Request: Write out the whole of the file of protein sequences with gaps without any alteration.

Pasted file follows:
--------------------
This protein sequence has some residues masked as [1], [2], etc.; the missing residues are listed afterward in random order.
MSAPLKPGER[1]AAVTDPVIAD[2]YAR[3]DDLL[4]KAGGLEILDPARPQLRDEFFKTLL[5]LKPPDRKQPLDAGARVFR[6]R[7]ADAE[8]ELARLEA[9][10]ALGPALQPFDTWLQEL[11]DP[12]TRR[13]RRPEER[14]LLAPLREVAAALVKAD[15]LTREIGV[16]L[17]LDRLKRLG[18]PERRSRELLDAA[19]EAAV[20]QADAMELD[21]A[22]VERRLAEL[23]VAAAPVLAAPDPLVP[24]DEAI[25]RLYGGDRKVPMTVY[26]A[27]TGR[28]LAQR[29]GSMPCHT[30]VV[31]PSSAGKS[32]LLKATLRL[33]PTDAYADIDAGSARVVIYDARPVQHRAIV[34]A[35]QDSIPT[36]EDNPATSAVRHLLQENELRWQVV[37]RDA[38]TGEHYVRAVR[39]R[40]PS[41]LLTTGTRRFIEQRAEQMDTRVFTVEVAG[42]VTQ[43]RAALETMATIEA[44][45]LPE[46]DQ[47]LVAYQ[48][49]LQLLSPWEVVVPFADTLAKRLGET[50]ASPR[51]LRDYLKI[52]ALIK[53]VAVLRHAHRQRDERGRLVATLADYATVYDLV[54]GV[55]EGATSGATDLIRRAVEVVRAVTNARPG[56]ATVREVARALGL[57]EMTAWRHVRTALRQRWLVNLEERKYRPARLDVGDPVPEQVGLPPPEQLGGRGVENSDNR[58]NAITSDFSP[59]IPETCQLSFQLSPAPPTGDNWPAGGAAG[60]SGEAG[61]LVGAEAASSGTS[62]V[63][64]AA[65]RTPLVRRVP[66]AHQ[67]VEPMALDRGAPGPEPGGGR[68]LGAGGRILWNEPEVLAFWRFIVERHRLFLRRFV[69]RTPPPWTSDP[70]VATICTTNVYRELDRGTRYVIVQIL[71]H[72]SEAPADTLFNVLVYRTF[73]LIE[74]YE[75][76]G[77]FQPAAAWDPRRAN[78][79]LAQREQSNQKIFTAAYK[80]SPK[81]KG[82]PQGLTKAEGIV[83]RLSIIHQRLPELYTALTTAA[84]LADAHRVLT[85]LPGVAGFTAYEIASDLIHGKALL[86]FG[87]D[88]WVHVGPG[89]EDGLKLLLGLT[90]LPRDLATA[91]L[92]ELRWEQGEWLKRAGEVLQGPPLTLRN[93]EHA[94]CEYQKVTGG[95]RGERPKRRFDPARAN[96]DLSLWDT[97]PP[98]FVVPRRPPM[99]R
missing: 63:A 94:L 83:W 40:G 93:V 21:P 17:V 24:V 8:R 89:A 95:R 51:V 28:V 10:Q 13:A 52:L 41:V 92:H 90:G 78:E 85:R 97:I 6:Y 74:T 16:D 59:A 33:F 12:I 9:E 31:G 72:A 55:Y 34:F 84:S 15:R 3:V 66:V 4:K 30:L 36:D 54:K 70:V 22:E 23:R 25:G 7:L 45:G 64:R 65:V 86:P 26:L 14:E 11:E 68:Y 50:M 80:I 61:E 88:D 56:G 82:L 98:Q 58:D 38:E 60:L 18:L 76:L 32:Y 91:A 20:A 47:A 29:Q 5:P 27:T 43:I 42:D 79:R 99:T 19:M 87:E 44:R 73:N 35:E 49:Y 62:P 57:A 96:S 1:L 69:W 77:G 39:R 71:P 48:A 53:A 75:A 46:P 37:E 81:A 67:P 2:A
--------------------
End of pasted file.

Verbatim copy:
This protein sequence has some residues masked as [1], [2], etc.; the missing residues are listed afterward in random order.
MSAPLKPGER[1]AAVTDPVIAD[2]YAR[3]DDLL[4]KAGGLEILDPARPQLRDEFFKTLL[5]LKPPDRKQPLDAGARVFR[6]R[7]ADAE[8]ELARLEA[9][10]ALGPALQPFDTWLQEL[11]DP[12]TRR[13]RRPEER[14]LLAPLREVAAALVKAD[15]LTREIGV[16]L[17]LDRLKRLG[18]PERRSRELLDAA[19]EAAV[20]QADAMELD[21]A[22]VERRLAEL[23]VAAAPVLAAPDPLVP[24]DEAI[25]RLYGGDRKVPMTVY[26]A[27]TGR[28]LAQR[29]GSMPCHT[30]VV[31]PSSAGKS[32]LLKATLRL[33]PTDAYADIDAGSARVVIYDARPVQHRAIV[34]A[35]QDSIPT[36]EDNPATSAVRHLLQENELRWQVV[37]RDA[38]TGEHYVRAVR[39]R[40]PS[41]LLTTGTRRFIEQRAEQMDTRVFTVEVAG[42]VTQ[43]RAALETMATIEA[44][45]LPE[46]DQ[47]LVAYQ[48][49]LQLLSPWEVVVPFADTLAKRLGET[50]ASPR[51]LRDYLKI[52]ALIK[53]VAVLRHAHRQRDERGRLVATLADYATVYDLV[54]GV[55]EGATSGATDLIRRAVEVVRAVTNARPG[56]ATVREVARALGL[57]EMTAWRHVRTALRQRWLVNLEERKYRPARLDVGDPVPEQVGLPPPEQLGGRGVENSDNR[58]NAITSDFSP[59]IPETCQLSFQLSPAPPTGDNWPAGGAAG[60]SGEAG[61]LVGAEAASSGTS[62]V[63][64]AA[65]RTPLVRRVP[66]AHQ[67]VEPMALDRGAPGPEPGGGR[68]LGAGGRILWNEPEVLAFWRFIVERHRLFLRRFV[69]RTPPPWTSDP[70]VATICTTNVYRELDRGTRYVIVQIL[71]H[72]SEAPADTLFNVLVYRTF[73]LIE[74]YE[75][76]G[77]FQPAAAWDPRRAN[78][79]LAQREQSNQKIFTAAYK[80]SPK[81]KG[82]PQGLTKAEGIV[83]RLSIIHQRLPELYTALTTAA[84]LADAHRVLT[85]LPGVAGFTAYEIASDLIHGKALL[86]FG[87]D[88]WVHVGPG[89]EDGLKLLLGLT[90]LPRDLATA[91]L[92]ELRWEQGEWLKRAGEVLQGPPLTLRN[93]EHA[94]CEYQKVTGG[95]RGERPKRRFDPARAN[96]DLSLWDT[97]PP[98]FVVPRRPPM[99]R
missing: 63:A 94:L 83:W 40:G 93:V 21:P 17:V 24:V 8:R 89:A 95:R 51:V 28:V 10:Q 13:A 52:L 41:V 92:H 90:G 78:E 85:R 97:I 6:Y 74:T 16:D 59:A 33:F 12:I 9:E 31:G 72:A 55:Y 34:F 84:S 15:R 3:V 66:V 4:K 30:L 36:D 54:K 70:V 22:E 23:R 25:G 7:L 45:G 64:R 65:V 86:P 26:L 14:E 11:E 68:Y 50:M 80:I 61:E 88:D 56:G 82:L 98:Q 58:D 38:E 60:L 18:L 76:L 32:Y 91:A 20:A 47:A 29:Q 5:P 27:T 43:I 42:D 79:R 99:T 19:M 87:E 44:R 73:N 35:E 49:Y 62:P 57:A 96:S 1:L 69:W 77:G 39:R 71:P 48:A 53:A 75:A 46:P 37:E 81:A 67:P 2:A